This Memorial Day weekend was one of the worst that Hollywood has seen in years with mediocre films headlining the three-day holiday. I thought the Walt Disney picture would be a summer dark horse in the early part of the season but it looks as though that title will go to another film.
The Brad-Bird directed film was hidden in secrecy for months but once the trailer was released, it looked like nothing else that would be coming out this summer. The film looked very imaginative, visually stunning; an original film that was built on Walt Disney’s idea of the future.
Britt Robertson (The Longest Ride) plays Casey, a rebellious optimist and science prodigy, frustrated by the apathy that she sees in the world around her, does her best to make a change in her own world. By night, she sneaks into NASA to stop them from dismantling a launchpad but putting herself on the radar of interested parties. When she is slipped a special ‘T’ pin, Casey uses it to travel to a different dimension that has the potential to save our future. But to get there, she will need help and finds Frank Walker (George Clooney, Gravity), a reclusive scientific genius who had visited Tomorrowland decades ago and reluctantly helps Casey get to the futuristic world.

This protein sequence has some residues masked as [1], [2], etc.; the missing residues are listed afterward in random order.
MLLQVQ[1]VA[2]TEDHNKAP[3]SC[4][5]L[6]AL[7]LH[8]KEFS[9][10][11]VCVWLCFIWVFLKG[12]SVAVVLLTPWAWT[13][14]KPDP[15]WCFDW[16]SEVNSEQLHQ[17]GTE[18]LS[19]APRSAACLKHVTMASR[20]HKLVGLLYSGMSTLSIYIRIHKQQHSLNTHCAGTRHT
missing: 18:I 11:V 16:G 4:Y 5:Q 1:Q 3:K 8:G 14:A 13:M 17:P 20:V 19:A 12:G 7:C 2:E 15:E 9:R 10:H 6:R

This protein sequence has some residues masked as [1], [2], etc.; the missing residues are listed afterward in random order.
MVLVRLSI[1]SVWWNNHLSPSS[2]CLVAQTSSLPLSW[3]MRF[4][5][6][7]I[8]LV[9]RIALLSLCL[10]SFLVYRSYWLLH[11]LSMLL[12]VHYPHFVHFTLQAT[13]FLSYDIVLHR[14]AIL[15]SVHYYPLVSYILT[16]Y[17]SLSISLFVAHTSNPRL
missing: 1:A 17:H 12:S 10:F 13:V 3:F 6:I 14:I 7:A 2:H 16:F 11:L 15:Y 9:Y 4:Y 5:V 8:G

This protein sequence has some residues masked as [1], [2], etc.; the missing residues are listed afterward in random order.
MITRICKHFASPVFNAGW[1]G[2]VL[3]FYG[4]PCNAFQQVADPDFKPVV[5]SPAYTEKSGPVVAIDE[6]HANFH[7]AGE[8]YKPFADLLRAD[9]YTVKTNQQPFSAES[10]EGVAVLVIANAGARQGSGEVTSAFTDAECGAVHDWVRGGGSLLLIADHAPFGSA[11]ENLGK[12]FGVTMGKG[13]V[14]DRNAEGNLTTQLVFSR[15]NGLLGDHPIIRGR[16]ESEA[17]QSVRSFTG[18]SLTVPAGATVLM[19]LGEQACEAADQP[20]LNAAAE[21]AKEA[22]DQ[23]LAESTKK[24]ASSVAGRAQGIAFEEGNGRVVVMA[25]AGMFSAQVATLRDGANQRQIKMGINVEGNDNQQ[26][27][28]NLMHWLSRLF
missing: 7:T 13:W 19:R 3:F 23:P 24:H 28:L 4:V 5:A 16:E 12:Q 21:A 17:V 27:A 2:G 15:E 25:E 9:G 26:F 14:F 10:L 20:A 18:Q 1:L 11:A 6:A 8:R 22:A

This film didn’t suffer from the acting of the two main stars. Robertson played the role of a stubborn, optimistic teenager wonderfully, getting on the nerves of the hermit, Walker. Clooney, ever the class act, believably played the cranky, argumentative but smart Frank Walker. Although I wish his role was bigger, Hugh Laurie (House) was not a believable villain but played it with charisma. Director Brad Bird (The Incredibles,Mission: Impossible: Ghost Protocol) did a wonderful job directing this film. It is important to note that Tomorrowland is not disappointing or a failure. It is a visual spectacle and idealistic, bringing the audience’s view of the future to the screen for audiences to enjoy. While the visual and genius of a futuristic world that began as an idea that Walt Disney brought to life with Walt Disney World, the film’s storyline gets disjointed and lost in the shuffle.
An enjoyable film for children but overall, it fell short of expectations for the adult audience.